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Jason Lester
Jason Lester's picture
Hidden Karate

Hi everyone.

I have just finished reading a wounderfull and enlightening karate book called,  Hidden Karate: the true bunkai for the Pinan / Heian katas and Naihanchi. The author is a gentleman called Gennosuke Higaki.

I have a select collection of karate books by past masters, this book however is one of the finest karate manuals i have ever read, it has a wealth of information and some really great bunkai.

In this great book Gennousuki Higaki is brutally honest, answers many questions regarding unusable katas, goes in depth about the great Master Itosu and the Pinan Katas. In one section he clearly states that Master Itosu taught the block and punch combinations to children, and taught his adult students at his home.

It should also be known that were different variations of the Pinan / Heian katas at the time of Itosu, why was this, because it was Master Itosu who taught those variations in the first place and thats why we have this today. 

In this book it claims Itosu developed these five forms to educate instructors and if one trained 2 to 3 hours a day, over 3 to 4 years one would possibly be able to understand the hidden parts of the katas. It also explains the mystery behind the dangerous moves being removed from the Pinan / Heian katas, this as many of us know this is not the case. Those dangerous moves are indeed still there, however depending how you approach those katas, for example if you believe that these katas are for children or only beginner katas then sadly you will never understand these great katas or the spirit behind Master Itosu who created them.

I highly recommend this fine karate manual and deserves to be in any serious karate-ka's library or martial artist in general, it can be found on amazon or ebay etc.

Hope this is of some interest.

Kind regards,


Black Tiger
Black Tiger's picture

I would love to but Pinan Kata are not Kata I practice, not done them for 4 years!

Only Traditional Kata I practice are Niseishi, Bassai & Naihanchi, but they've got their own "differences" from the way I was taught them years ago

Did he do any books on Bassai (Dai) & Niseishi (Nijushiho)  kata regards hidden karate. I read another article stating there was 14 neck wrenches in Bassai!


ky0han's picture


first of all I kind of like both of the "hidden karate" books.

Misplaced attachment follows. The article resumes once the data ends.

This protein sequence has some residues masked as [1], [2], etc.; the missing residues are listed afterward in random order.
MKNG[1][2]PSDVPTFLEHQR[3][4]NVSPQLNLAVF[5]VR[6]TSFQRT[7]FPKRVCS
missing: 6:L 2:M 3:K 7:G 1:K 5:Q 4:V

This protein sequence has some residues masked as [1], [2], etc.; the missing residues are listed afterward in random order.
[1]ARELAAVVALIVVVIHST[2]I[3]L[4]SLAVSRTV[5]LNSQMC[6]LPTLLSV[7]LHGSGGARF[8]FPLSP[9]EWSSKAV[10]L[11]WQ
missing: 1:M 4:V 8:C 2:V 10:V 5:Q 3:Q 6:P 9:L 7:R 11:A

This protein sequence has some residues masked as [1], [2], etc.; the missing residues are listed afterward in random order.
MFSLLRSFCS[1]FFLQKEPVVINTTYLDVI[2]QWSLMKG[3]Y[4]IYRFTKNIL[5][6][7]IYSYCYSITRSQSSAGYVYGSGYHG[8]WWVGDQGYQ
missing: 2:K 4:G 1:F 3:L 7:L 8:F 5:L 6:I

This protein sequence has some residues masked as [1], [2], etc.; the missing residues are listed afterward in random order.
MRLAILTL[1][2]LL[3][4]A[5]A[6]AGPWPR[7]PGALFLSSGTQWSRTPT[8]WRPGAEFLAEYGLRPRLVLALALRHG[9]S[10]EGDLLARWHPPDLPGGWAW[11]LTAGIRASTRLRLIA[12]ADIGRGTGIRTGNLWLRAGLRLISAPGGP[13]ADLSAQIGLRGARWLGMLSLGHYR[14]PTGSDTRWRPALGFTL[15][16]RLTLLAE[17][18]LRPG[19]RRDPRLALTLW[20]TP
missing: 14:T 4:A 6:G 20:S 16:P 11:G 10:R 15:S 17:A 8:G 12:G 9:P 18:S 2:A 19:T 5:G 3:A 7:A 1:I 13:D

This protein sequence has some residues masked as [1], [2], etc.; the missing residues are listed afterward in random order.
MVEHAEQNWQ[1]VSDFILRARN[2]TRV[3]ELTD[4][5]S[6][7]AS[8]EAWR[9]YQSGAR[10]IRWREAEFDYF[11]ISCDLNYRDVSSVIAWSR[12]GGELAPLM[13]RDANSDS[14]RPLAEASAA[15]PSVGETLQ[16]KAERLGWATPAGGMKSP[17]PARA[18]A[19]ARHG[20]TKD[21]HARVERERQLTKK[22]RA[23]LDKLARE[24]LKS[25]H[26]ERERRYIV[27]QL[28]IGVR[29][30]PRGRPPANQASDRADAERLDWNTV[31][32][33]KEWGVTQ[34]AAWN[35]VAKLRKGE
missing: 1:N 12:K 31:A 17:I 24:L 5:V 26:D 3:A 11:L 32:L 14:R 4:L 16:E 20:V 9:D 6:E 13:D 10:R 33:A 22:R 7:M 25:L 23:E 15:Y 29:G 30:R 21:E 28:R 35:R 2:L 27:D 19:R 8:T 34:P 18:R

But some things are making me cautious. Gennosuke Higaki is certainly not the real name of the author, it is the name of a character out of a Kurosawa movie (Judo Saga). So I am asking myself why he chooses to have his identity concealed.

Next thing I stumble across is the title of the book "hidden karate". He tries to fortify his bunkai with historical picture of Funakoshi, Motobu etc. which is a really good idea, but when there were pictures of that in the open for a long time, why is he calling it hidden?

Just a few hints cool.

Regards Holger

Katz's picture

I'm also a bit weary of the "hidden" moves in a kata...

To me, those "hidden moves" are simply more advanced, ones a beginner will not see. But they're not really hidden. So, I understand where that comes from, but I'm weary in general of anyone pretending to teach the "hidden moves" in a kata.

Not to say I won't give a look at this book, because from what you say, there are things that make a whole lot of sense in there too. :)

Zach Zinn
Zach Zinn's picture

Why would you need 14 neck wrenches?

The books sounds interesting, but I am always a little wary of 'hidden' applications too, if the method of interpreting kata movement is sound..I don't really see how there is anything hidden. In fact, i'd argue that most 'hidden' stuff is the oral teaching you get on HOW to do all the stuff more effectiely, and the different layers that only come with practice, not any kind of a set of 'moves'.

Sound combative principles seem to produce similar results anyway, even across styles and different kata!

karate10's picture

At a local Book store in Little Tokyo, there were selling "Hidden Katas"....Luckily, someone mention the book here on this forum....I'm planning to purchase it soon.

Jason Lester
Jason Lester's picture

Hi guys, thanku for the replys, all very interesting.

Kind regards,


shoshinkanuk's picture

They are good books with some interesting information, and well presented Bunkai and concepts.

Not what I would call street focused approach, there is a little to much 'form' for my liking, but well worth having IMO.

Been a while since I read them so they are coming off the shelf for a good flick through this weekend.

sammydoo's picture

I would certainly advocate this book as a source of application , the title hidden karate ... this does not purport to showing the reader any mysterious bunkai.The author simply states in the book that much of the bunkai was traditionally passed on by word of mouth from sensei to student.So it it hidden in plain sight, for those that have had a lineage from the creators of the kata.In the authors case his teacher was Sensei Kubota , a senior student of Funakoshi O Sensei.

IMHO a great read .

Dod's picture

I think this is an important book especially considering it came out in the early 2000's. I have it at home and immediately liked its definition of karate as (from memory) "a heightened system of grabbing and striking". Down to earth description without getting too mystical and esoteric.

The applications shown were probably a breath of fresh air at the time, although don't compare to the variety we have access viewing to these days

sammydoo's picture

Osu Sensei, Was the authors name not his pen name?